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Are absentee ballots absent from United States polls?

Photo Courtesy of wikimedia.com

Maria Glotfelter

Staff Writer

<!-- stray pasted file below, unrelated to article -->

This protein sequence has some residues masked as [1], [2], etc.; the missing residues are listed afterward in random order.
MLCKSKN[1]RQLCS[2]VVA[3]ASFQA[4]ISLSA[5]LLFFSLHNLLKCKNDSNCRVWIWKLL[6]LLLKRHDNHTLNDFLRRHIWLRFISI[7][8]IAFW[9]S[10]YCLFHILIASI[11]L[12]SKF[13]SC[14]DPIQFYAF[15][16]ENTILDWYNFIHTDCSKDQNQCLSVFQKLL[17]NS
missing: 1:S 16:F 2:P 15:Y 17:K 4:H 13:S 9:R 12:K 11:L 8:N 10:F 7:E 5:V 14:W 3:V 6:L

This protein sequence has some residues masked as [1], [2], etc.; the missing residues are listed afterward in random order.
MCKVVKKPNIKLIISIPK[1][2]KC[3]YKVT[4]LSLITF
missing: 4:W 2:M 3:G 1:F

With the presidential primaries in full motion, Americans may be starting to think about Election Day. Many states are starting the process of primary voting, which occurs on a pre-designated day. What if someone is traveling and away from their hometown on that day? How do they vote then? If you have never been away during an election, this thought may have never crossed your mind. An absentee ballot is an option for people unable to attend the polls on an election day to still voice their opinion. Members of the military, people with physical disabilities, or simply someone who travel for their employment may make use of an absentee ballot. Each state has their own rules and regulations regarding voting, but the process is fairly simple in Pennsylvania, albeit a bit more work for the voters. First, you must be registered to vote, of course. Second, Pennsylvanian residents can go to votespa.com to fill out an absentee ballot form. The form contains simple information such as your reason for being absent and your driver’s license number. After filling out the form, voters can return it to their local County Election Office. This process seems straightforward at first, but there are some hidden workings of absentee ballot voting. There are some common misconceptions that absentee ballots are not counted. All votes are counted, but it turns out that absentee ballots are officially counted after an election. For example, Berk’s County, a county here in Pennsylvania, lists their policies at co.berk.pa.us: “An official count is made at the precinct and posted at the polling place. Since the rules for counting absentee ballots can be complicated, the official count is done in the Office of Election Services starting at 9 a.m. on the Friday after the election. They are then added to the Election Night totals.” Part of the complicated process may be attributed to the fact that absentee ballots could be mailed from outside the United States. Additionally, according to longdistancevoter.org, absentee ballots may be counted later due to their small percentage in regards to overall votes. If there is a clear winner in the race, the absentee ballots may not be enough to change the outcome. So, it seems that the votes are counted, but does the fact that they’re counted later than other votes hold any significance? Voters should always concern themselves with education. So, whether you’re a skeptic of the system or not, reading up on these everyday processes wouldn’t hurt anything.

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